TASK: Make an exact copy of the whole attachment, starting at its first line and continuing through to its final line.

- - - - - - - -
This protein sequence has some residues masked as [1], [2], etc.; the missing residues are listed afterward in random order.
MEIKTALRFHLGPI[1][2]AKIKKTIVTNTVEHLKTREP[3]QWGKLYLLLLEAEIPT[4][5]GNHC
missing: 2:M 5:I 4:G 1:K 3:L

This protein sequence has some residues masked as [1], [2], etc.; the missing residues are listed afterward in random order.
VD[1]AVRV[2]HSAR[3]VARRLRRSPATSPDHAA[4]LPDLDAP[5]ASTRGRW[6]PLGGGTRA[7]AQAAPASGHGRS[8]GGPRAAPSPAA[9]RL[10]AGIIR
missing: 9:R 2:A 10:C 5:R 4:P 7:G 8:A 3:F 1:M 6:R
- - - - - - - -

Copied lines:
This protein sequence has some residues masked as [1], [2], etc.; the missing residues are listed afterward in random order.
MEIKTALRFHLGPI[1][2]AKIKKTIVTNTVEHLKTREP[3]QWGKLYLLLLEAEIPT[4][5]GNHC
missing: 2:M 5:I 4:G 1:K 3:L

This protein sequence has some residues masked as [1], [2], etc.; the missing residues are listed afterward in random order.
VD[1]AVRV[2]HSAR[3]VARRLRRSPATSPDHAA[4]LPDLDAP[5]ASTRGRW[6]PLGGGTRA[7]AQAAPASGHGRS[8]GGPRAAPSPAA[9]RL[10]AGIIR
missing: 9:R 2:A 10:C 5:R 4:P 7:G 8:A 3:F 1:M 6:R